Note, I am not suggesting that every story needs to have a Latino/a in it.  If you are writing a story/making a film set in Norway, honestly, no need.  It’s when you situate your story in a historically diverse place that you have a responsibility.  Some have brought up Iñárritu’s excellent film “Birdman” as a counter-example, saying, “That film takes place in New York City and he didn’t cast any Latinos/as.” Actually, there were Latino/a extras, but beyond that, just look at the scenes in Times Square: There are countless people of every race and ethnicity you can think of and in one scene ambient Spanish can clearly be heard. Imagine what those scenes would have looked like if everyone in Times Square were white — maybe an episode of “Friends” or “Seinfeld” or a Woody Allen movie. Ultimately, “Birdman” is a film that is about white people and culturally sensitive to the landscape it was shot in.

But let me get back to the fact that people of color have been having this discussion for a long time.  Most recently we have Chris Rock who questioned Hollywood’s deletion of Mexicans both in front of the camera and behind the scenes. Los desaparecidos de Hollywood! We have Trevor Noah, the incredible comedian from South Africa, who loathes infomercials with degrading depictions of poor people from various countries in Africa—yet another condescending representation of people of color who need to be “saved” by Westerners.  Do I really need to explain that the idea itself is an imperialist one? If we look at the “Seven Up” documentary series of films, we see a very sweet, well-meaning English boy speak of his future goals, and one of them is to go to Africa to civilize the people. People creating cultural artifacts have to understand, once and for all, that “educating” or “saving” us harkens back to colonizing notions of having to go somewhere you’re not wanted and imposing what you think on people who don’t need you.

Nigerian novelist Chimamanda Ngozi Adichie is not only famous for her works of fiction, but also for a wonderful TED talk called, “The Danger of a Single Story.” She cautions that if a culture of people is depicted one way, only, over and over, it narrows our perspective as a people.  She reminisces about a fan who mentioned reading Chinua Achebe’s “Things Fall Apart” and lamenting that all Nigerian women are beaten. She responded by saying that she had read “American Psycho,” and she lamented that all white American men are serial killers. She explains there are plenty of stories about white men, so we know all the possibilities, but when we have only one story about another culture of people, our perspective is narrow and faulty.

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Such a narrow and faulty perspective is what prompted various Caribbean ambassadors and government officials from Caribbean countries, representing the Garifuna people, to write a letter to the CEO of Walt Disney (Eisner, at the time), in 2005, in protest of the depiction of Caribbean natives in the “Pirates of the Caribbean” series. The series depicts the natives as cannibals in what was meant to be a very funny sequence. It was a cringe-worthy scene for me, especially since I knew that most people would laugh at it because they wouldn’t even think that this dangerous single story contributes to the notion that people of Caribbean origin do not have an honorable ancestry. Spaniards lied about the natives to justify murdering them, Shakespeare perpetuated the myth with his Caliban character in “The Tempest,” and we continue to perpetuate such trash today in film.  Again, it’s the ignorant native who must be educated and civilized. The myth is deadly.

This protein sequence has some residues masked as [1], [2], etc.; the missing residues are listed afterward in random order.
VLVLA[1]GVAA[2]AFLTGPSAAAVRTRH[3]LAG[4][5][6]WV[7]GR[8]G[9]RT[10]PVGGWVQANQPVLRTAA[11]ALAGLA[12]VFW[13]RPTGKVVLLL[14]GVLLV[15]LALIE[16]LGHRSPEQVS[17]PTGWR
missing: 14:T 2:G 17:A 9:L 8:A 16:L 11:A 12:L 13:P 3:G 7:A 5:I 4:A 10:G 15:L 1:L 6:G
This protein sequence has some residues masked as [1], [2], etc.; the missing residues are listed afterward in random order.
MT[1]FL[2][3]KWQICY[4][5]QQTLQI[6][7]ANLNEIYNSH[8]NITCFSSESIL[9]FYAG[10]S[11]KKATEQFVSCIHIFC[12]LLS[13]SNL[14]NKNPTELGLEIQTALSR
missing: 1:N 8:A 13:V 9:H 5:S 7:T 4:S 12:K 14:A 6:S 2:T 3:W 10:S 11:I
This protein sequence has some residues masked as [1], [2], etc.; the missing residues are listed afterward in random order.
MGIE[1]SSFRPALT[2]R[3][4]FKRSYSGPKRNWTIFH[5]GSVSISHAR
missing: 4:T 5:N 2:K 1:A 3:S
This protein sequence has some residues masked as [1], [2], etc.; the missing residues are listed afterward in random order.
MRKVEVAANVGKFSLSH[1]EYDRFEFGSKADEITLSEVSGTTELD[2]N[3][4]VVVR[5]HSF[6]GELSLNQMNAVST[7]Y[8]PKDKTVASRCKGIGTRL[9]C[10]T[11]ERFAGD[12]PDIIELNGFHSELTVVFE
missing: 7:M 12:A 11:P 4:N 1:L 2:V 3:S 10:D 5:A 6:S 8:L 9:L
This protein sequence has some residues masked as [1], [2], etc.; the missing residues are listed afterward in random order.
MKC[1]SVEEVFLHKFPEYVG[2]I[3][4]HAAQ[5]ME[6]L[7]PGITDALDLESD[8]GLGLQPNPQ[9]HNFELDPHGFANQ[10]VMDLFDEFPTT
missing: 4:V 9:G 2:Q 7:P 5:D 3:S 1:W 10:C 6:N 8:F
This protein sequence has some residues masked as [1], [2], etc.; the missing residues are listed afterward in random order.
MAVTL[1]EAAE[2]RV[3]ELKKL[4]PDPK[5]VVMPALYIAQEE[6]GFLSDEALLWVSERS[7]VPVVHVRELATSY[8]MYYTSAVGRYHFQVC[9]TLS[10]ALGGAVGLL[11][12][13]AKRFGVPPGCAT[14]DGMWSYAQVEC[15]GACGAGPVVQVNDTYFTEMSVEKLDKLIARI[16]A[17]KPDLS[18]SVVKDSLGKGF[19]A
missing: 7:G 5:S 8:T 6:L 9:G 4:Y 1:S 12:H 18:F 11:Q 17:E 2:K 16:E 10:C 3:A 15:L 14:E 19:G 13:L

“Deadly?” you ask. Yes. I am writing as if my life depended on it right now because I know what it is like to grow up in a world where you are not seen accurately on the cultural landscape and how that makes others view you as disposable, subservient. This is not hyperbole. In the Tucson Unified School District, just a few years ago, a group of schoolteachers decided that their students needed to see themselves within the cultural context of America. The only depictions they saw of themselves were of students who had to be saved before they landed in jail. Such depictions gave the students very little hope in life. To counteract that despair, the teachers offered an array of books, such as Howard Zinn’s “The People’s History of the United States” and many others that worked against that single story. Latino/a, African-American and white students participated in this curriculum, and the result was an overwhelming success. The students graduated from high school at a much higher rate than students who weren’t in the program. So, what did Arizona government officials do? They shut down the program, with the explanation that examining race in the U.S. is seditious.

This is all documented beautifully in the film “Precious Knowledge.” What is most moving about the film is when students who were white tried to explain to officials who were banning books and the program that the curriculum was helpful to them because they benefited from having a larger cultural perspective. Apparently, the fight to have ethnic studies in Arizona continues today.

We’d like to imagine that racism is only created with extreme acts, like bombs or chains. The truth is racism begins in our imagination. It begins with our stories. It begins with how we perceive others, how we depict them, how we imagine them to be, and what we can imagine for them. If we are to create a different world, we must first imagine it. That starts with actually seeing people and representing them accurately in the spaces they occupy, even the imagined ones on film.


Grisel Y. Acosta

Grisel Y. Acosta is an assistant professor at Bronx Community College—City University of New York.. She received her Ph.D. in English—Latino/a literature from the University of Texas at San Antonio. She is currently working on a poetic memoir, "Chica!Go!: An Afro-Latina Punk Odyssey," and "First Spanish," which tells the story of Chicago’s Logan Square neighborhood in the 1980s and 1990s through the eyes of early Latino/a residents.